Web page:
As our regular readers know, the Merry-Go-Round, like former City Manager John Russo, is a big believer in data. Indeed, in all matters non-ecclesiastical, we won’t believe anything unless you can prove it to us. (“Everyone knows” isn’t a sufficient assurance, even if it’s uttered by the chair of the Planning Board). The traffic impact analysis of the sort now being performed satisfies our demand for data. If someone argues that the Del Monte warehouse project will exacerbate traffic congestion along the northern waterfront, well, they’ve got the evidence to back it up.
(We realize that the data is open to interpretation. Planning Board chair John Knox White, for example, claims to know better how to read a traffic impact study than Alameda resident and licensed traffic engineer Eugenie Thomson. But even rubes like us can tell the difference between an “A” and an “F.”)
The State planners don’t see it that way.
Back in 2013, State Senator Daniel Steinberg promised to make “CEQA reform” a top political priority. But a bill with that objective went nowhere, so Steinberg decided to incorporate many of its key provisions into legislation intended to streamline approval of the Sacramento Kings’ downtown arena project. The bill that ultimately passed – SB 743 – threw the traditional method of analyzing the “transportation impact” of development projects under CEQA out the window.
The bill directed the state Office of Planning and Research to prepare new guidelines for analyzing “transportation impact” that were designed not to focus on potential traffic delays but to “promote the reduction of greenhouse gas emissions, the development of multimodal transportation networks, and diversity of land uses.” It instructed the planners to recommend “potential metrics to measure transportation impacts,” none of which was the LOS method. And, if the message wasn’t clear enough already, the bill stated that, “automobile delay, as described solely by the level of service or similar measures of vehicular capacity or traffic congestion, shall not be considered a significant impact on the environment. . . .” (emphasis supplied)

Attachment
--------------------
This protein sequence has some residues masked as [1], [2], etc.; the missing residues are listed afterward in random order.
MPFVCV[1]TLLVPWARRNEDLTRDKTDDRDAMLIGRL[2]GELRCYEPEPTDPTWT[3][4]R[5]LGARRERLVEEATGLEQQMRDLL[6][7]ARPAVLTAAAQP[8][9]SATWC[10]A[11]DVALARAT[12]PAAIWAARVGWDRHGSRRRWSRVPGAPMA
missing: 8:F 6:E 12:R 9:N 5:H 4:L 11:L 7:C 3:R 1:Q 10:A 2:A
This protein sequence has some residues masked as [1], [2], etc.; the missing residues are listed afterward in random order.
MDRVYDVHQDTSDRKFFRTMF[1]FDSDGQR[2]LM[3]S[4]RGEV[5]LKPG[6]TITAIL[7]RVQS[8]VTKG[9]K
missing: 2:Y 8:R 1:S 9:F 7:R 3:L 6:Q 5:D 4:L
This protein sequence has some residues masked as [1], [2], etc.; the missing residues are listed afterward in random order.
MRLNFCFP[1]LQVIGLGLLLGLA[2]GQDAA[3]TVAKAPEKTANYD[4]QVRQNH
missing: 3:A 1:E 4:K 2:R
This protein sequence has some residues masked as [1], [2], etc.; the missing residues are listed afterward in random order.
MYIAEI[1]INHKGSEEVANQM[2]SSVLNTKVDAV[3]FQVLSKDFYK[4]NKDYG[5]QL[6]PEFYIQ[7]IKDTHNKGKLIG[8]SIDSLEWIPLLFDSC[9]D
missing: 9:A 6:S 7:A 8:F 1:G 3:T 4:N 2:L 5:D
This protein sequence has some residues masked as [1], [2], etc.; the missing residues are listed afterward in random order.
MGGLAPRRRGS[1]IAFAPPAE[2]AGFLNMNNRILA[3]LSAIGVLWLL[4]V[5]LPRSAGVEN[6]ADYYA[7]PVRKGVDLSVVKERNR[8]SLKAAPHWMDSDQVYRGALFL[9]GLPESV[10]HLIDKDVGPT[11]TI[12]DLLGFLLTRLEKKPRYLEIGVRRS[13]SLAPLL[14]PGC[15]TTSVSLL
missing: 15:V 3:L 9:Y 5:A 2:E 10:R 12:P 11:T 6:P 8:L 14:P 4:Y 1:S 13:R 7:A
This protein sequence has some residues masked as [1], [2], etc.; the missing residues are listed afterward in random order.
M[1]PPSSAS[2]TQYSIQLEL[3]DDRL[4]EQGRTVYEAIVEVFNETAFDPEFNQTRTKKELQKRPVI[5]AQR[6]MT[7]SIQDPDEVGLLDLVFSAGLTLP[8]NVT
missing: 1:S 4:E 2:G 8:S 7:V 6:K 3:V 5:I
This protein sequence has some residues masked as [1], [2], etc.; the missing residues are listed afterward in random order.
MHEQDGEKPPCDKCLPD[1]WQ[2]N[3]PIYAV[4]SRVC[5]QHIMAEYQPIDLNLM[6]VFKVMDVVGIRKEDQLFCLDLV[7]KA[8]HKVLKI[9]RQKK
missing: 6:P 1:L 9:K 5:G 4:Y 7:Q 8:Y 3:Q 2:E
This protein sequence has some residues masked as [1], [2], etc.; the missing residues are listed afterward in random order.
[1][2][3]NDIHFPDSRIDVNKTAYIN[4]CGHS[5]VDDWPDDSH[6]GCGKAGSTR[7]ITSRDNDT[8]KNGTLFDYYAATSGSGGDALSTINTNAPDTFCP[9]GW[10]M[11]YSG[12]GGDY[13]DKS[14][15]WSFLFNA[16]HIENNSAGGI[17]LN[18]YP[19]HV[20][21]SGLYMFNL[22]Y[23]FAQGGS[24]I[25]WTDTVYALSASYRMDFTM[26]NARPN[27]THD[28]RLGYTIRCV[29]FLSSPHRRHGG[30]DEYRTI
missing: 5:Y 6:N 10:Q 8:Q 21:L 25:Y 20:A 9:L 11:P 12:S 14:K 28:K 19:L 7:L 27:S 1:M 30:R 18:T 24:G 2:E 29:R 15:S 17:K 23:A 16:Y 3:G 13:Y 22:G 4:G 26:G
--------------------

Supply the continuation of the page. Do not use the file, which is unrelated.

The State planners issued the original proposed guidelines in August 2014 and a revised version last week. The guidelines eliminate the need to collect LOS data for a proposed project. Instead, they mandate that “transportation impacts” should be analyzed using the “vehicle miles traveled” approach, which measures not traffic delays caused by the project but the “amount and distance that a project might cause people to drive.” And then, echoing the language in SB 743, they declare that, “A project’s effect on automobile delay does not constitute a significant environmental impact.”
Why the change? We’ll let the planners answer in their own words. From the FAQ:
- What is wrong with treating congestion as an environmental impact under CEQA?
Stakeholders have reported several problems with level of service, and congestion generally, as a measure of environmental impact under CEQA. First, as a measure of delay, congestion measures more of social, rather than an environmental impact. Second, the typical way to mitigate congestion impacts is to build larger roadways, which imposes long-term maintenance costs on tax-payers, pushes out other modes of travel, and may ultimately encourage even more congestion. Third, addressing congestion requires public agencies to balance many factors, including fiscal, health, environmental and other quality of life concerns. Such balancing is more appropriate in the planning context where agency decisions typically receive deference.
We’ll leave it to the CEQA experts to debate whether it’s true that “traffic congestion” is not an “environmental impact.” But this is not just a matter of semantics, since a finding of “significant environmental impact” carries consequences. Under CEQA, such a finding triggers the duty to prepare an EIR. For each identified “significant environmental impact,” the EIR must contain findings about whether it is “feasible” to avoid or mitigate the problem. The governing body cannot approve a project unless it finds that all of the “significant environmental impacts” have been eliminated or lessened (where feasible) – or that the project’s “economic, legal, social, technological, or other benefits” outweigh its unavoidable adverse environmental effects.